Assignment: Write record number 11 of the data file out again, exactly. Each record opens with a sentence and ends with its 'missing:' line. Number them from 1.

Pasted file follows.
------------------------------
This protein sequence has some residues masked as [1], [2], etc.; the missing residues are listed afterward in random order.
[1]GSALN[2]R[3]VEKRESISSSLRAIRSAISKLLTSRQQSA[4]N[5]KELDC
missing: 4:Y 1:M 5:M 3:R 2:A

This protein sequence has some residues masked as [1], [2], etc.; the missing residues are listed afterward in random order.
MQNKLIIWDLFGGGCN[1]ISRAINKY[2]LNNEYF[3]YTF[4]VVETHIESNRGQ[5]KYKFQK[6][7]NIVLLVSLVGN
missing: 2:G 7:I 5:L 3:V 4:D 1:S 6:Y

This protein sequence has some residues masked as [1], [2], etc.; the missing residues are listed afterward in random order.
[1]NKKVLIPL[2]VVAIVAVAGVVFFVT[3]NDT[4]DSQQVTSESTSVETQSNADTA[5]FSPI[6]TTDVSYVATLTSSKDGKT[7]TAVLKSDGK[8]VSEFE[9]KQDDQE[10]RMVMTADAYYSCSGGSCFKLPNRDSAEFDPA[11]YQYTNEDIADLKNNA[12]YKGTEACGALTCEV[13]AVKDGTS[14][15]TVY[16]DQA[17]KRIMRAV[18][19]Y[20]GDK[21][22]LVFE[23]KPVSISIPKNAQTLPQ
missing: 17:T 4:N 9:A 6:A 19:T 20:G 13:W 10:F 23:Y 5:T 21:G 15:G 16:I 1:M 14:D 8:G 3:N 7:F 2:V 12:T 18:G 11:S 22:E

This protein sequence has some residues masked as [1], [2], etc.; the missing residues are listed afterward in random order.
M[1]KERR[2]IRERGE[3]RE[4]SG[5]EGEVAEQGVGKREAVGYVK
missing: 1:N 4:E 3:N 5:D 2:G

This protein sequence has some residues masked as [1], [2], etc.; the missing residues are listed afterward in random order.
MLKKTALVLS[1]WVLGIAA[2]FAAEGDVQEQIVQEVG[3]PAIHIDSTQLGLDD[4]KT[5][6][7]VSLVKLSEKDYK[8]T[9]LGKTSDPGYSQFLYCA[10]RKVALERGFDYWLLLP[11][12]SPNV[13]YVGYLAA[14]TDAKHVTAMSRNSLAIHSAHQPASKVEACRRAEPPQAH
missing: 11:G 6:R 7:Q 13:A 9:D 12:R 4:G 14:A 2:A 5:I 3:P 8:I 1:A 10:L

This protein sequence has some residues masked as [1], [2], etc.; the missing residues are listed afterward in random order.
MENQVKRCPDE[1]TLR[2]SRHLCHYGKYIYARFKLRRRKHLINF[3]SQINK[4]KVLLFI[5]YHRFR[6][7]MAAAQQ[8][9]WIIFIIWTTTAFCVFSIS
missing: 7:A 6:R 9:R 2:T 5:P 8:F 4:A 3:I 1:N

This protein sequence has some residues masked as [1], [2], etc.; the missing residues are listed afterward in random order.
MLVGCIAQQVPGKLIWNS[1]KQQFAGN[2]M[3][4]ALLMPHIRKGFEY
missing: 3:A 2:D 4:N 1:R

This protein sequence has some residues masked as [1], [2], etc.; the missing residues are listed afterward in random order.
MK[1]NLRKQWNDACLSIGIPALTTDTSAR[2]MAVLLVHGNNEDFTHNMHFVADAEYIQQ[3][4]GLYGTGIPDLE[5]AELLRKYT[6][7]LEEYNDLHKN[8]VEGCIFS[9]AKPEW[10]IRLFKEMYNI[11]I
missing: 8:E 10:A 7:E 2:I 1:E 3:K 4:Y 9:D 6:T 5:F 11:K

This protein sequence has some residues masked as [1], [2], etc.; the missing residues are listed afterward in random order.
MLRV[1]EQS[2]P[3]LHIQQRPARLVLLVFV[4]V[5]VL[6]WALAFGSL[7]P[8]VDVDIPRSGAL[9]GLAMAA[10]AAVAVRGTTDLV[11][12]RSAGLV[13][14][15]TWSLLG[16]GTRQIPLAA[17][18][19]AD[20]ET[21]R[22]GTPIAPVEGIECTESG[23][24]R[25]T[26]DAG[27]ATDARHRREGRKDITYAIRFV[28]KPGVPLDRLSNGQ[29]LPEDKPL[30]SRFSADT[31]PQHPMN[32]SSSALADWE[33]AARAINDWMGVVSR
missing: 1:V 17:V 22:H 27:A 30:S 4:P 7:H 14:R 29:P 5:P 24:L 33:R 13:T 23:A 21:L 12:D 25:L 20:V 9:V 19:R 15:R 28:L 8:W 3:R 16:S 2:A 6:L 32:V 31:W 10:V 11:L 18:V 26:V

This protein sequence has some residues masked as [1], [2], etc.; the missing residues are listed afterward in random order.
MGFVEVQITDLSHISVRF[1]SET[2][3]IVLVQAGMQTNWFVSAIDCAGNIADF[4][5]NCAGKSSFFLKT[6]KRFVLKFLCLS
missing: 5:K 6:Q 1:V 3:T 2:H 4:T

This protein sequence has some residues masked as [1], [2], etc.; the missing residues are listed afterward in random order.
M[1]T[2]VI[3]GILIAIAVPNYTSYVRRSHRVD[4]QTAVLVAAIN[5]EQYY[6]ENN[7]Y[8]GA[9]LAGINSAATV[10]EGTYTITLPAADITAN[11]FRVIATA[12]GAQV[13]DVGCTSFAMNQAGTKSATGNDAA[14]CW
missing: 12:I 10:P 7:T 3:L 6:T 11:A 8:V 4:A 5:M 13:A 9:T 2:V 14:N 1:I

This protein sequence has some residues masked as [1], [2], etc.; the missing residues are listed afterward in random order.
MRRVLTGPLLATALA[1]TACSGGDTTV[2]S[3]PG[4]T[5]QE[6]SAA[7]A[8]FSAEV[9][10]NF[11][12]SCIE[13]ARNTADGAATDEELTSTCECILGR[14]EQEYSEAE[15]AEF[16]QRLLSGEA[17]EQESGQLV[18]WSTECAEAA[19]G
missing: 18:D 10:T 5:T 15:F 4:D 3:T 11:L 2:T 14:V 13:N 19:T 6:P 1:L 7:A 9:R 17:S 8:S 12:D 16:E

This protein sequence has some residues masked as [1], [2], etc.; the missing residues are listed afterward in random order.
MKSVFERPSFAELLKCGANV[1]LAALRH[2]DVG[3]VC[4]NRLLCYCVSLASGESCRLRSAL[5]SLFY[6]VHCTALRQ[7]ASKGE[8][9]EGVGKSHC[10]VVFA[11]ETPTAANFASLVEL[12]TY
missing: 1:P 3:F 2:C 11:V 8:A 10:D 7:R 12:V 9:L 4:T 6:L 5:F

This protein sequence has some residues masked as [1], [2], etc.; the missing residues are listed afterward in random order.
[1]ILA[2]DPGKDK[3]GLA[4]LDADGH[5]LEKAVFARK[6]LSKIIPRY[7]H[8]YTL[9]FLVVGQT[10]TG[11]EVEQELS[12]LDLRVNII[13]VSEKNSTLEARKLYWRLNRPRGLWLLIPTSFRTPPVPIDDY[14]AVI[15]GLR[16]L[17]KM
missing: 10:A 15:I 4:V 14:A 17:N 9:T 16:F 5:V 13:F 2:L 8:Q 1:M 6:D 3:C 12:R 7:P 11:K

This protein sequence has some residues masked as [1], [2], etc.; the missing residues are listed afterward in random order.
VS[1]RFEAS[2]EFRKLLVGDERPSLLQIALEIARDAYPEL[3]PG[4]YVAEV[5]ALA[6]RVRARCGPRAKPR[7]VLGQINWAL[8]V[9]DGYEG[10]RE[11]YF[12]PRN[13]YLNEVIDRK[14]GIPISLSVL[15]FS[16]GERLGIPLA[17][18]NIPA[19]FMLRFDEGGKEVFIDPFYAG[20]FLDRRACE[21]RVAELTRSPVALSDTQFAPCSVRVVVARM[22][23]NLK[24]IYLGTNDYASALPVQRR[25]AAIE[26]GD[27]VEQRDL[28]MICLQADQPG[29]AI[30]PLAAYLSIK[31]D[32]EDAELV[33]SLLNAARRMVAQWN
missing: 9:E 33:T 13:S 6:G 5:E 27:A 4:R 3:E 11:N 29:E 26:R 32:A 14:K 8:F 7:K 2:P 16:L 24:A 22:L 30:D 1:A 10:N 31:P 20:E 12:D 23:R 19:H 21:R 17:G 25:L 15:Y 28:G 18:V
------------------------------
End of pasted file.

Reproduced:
This protein sequence has some residues masked as [1], [2], etc.; the missing residues are listed afterward in random order.
M[1]T[2]VI[3]GILIAIAVPNYTSYVRRSHRVD[4]QTAVLVAAIN[5]EQYY[6]ENN[7]Y[8]GA[9]LAGINSAATV[10]EGTYTITLPAADITAN[11]FRVIATA[12]GAQV[13]DVGCTSFAMNQAGTKSATGNDAA[14]CW
missing: 12:I 10:P 7:T 3:L 6:T 11:A 8:V 4:A 5:M 13:A 9:T 2:V 14:N 1:I